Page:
Dirty Pensions: Local pension fund have £57m in fossil fuel industries
Investment in fossil fuel industries might hurt not just the environment but also pensioners’ gains in the future.
Despite declaring a climate change emergency in 2019, Cardiff Council has about £57m of pension funds invested in fossil fuel industries along with Vale of Glamorgan.
As per a recent study by Platform London (research organisation), Friends of the Earth (England, Wales, Northern Ireland and Scotland), the joint contribution of the two councils of Cardiff and Vale of Glamorgan in these potentially environmentally-harmful industries is significant and problematic.
Bleddyn Lake, Campaign Manager for Friends of the Earth Cymru said, “By investing in these companies, pension funds are basically buying their shares – which means that they actually part own them. Cardiff Council has reduced their investment but we’re still talking about £57m pounds invested in fossil fuel companies!”
In 2019, Cardiff council voted to divest (sell off existing share) from fossil fuel industries completely. Talking about a deadline for total divestment from these industries, Cardiff Council’s spokesperson said, “The pension fund is actively working to reduce its holdings in fossil fuel companies but there is no definitive timeframe.”
As per Nestpick Research 2020, it ranks sixth on the list of cities that are most vulnerable to climate change. If emissions are not cut drastically by 2050, much of the Welsh capital will be underwater.
Bleddyn said, “We need from councils a clear policy statement saying they don’t want to invest in these companies. Pension fund managers will then have to find other ways to invest money.”
Most people think these industries are a safe bet, but Bleddyn said that they are actually risky because the world is moving towards renewable energy.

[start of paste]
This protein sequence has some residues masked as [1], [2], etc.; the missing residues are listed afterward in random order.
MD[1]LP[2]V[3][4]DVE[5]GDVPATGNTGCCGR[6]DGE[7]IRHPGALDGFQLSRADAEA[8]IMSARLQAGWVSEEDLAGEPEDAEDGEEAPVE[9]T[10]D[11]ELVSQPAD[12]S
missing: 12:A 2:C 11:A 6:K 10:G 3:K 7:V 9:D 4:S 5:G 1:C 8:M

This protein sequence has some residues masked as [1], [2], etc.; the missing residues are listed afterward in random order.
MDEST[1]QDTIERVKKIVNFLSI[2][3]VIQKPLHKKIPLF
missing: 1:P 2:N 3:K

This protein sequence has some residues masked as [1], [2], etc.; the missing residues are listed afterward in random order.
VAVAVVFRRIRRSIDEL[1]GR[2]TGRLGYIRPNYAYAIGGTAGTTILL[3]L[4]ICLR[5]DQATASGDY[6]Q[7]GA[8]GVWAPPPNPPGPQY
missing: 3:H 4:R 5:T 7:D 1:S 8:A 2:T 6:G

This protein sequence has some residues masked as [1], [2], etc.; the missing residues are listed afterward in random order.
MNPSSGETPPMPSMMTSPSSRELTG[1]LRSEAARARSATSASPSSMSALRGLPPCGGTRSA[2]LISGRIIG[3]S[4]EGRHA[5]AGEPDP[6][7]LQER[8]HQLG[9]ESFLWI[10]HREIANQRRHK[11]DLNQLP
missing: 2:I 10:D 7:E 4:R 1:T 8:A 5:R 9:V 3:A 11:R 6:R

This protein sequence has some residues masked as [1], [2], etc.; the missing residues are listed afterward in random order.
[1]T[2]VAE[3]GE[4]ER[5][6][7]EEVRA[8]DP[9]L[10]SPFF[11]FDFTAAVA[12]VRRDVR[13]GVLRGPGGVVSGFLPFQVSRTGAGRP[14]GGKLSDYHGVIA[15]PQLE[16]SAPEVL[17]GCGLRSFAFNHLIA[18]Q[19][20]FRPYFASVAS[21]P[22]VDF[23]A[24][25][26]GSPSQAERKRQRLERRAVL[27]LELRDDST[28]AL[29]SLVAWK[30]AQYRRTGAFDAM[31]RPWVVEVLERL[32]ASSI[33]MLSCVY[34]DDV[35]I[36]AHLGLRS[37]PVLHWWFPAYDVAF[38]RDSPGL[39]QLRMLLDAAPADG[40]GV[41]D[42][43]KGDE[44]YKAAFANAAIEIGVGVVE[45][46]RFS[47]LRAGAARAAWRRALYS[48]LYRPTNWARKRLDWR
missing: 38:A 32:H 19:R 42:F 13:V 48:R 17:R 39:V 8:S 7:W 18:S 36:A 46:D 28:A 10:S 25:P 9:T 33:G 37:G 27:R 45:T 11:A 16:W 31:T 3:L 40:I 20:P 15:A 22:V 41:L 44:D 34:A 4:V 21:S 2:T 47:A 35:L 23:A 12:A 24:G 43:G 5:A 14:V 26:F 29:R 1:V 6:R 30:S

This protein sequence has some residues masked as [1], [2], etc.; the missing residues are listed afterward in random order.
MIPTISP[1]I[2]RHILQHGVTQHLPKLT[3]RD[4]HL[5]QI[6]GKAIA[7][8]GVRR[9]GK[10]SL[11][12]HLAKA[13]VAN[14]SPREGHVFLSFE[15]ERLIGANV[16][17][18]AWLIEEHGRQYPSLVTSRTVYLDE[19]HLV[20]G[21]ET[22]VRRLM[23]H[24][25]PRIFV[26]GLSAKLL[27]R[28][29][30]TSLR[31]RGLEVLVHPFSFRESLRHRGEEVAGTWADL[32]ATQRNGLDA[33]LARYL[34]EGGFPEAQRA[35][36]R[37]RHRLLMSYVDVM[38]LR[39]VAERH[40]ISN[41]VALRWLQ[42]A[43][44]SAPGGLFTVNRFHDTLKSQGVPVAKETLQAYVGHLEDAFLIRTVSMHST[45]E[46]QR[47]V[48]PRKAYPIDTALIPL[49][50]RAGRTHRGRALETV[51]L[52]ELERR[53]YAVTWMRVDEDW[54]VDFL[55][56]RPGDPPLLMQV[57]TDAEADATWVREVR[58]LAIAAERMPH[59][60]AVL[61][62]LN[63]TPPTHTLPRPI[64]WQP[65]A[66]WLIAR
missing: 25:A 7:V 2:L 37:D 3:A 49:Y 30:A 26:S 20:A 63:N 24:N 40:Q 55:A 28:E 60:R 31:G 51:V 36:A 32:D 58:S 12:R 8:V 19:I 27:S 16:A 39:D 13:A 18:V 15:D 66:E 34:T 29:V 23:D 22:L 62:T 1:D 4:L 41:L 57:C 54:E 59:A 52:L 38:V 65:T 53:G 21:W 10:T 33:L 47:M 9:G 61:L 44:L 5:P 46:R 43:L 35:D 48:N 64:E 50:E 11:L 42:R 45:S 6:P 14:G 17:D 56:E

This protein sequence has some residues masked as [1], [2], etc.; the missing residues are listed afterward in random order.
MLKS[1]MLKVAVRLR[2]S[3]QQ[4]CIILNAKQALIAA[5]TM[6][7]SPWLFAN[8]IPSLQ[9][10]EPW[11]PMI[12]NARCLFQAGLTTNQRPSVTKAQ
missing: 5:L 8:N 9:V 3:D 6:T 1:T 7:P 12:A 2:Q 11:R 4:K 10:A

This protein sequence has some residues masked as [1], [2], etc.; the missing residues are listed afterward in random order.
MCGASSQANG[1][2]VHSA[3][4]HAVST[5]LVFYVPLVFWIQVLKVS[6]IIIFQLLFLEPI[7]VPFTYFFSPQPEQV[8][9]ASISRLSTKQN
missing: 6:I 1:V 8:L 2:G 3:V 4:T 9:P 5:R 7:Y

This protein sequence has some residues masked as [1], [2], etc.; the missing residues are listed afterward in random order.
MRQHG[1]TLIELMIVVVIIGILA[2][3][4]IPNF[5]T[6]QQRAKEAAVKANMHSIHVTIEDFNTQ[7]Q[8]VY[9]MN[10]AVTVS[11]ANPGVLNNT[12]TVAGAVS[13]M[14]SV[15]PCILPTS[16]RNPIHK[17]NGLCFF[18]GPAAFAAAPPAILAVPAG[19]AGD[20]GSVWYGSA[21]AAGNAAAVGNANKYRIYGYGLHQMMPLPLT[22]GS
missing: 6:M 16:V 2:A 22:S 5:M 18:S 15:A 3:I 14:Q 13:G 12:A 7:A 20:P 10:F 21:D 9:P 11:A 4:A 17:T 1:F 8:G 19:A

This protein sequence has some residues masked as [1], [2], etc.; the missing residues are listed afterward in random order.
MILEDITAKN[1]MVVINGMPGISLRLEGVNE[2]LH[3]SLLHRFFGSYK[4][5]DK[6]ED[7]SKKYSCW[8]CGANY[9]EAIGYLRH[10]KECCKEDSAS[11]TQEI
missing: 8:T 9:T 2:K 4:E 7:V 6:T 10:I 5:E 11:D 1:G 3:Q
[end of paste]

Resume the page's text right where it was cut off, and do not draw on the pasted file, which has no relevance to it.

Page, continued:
Decoding the problem with investment in fossil fuels:
Robert Noyes, author of a report on contributions of local pension funds in these industries said, “Instead of making risky bets on fossil fuels, let’s channel the wealth in our pensions to local communities and build a better world beyond the pandemic. Whatever your stake in your pension, imagine what world you want to retire in, and push your pension to invest in it.”
Bleddyn said that it is important to ask people if they want their money to be supporting fossil fuel companies: “But pension funds are not willing to do that.”
Cardiff Council’s spokesperson said, “The pension fund is exploring opportunities to reduce its carbon footprint whilst maintaining its fiduciary duty to maximise investment returns for its members. A good example of this process is investment in Blackrock Low Carbon Tracker Fund.”
Fiduciary duty means that at all times, the company has to act in the best interest of the client.
The investment in the low carbon tracker fund was made in February 2020 and is about 10% of the total fund value. A further £250m investment is planned for the first three months of 2021/22. This would be about 20% of the fund value invested in low carbon alternative.
Cardiff spokesperson explained the hurdles in the way to total divestment: “The principle challenge facing fossil fuel divestment is the fiduciary duty of the fund to maximise investment return so that it is in a position to pay pensions to its members in the future.”
In 2019/20, the local pension funds invested about £500 million in fossil fuel industries. Wales has a coastline of about 1680 miles. With global warming intensifying and sea level rising, risk to lives and livelihoods is a concern, said Bleddyn.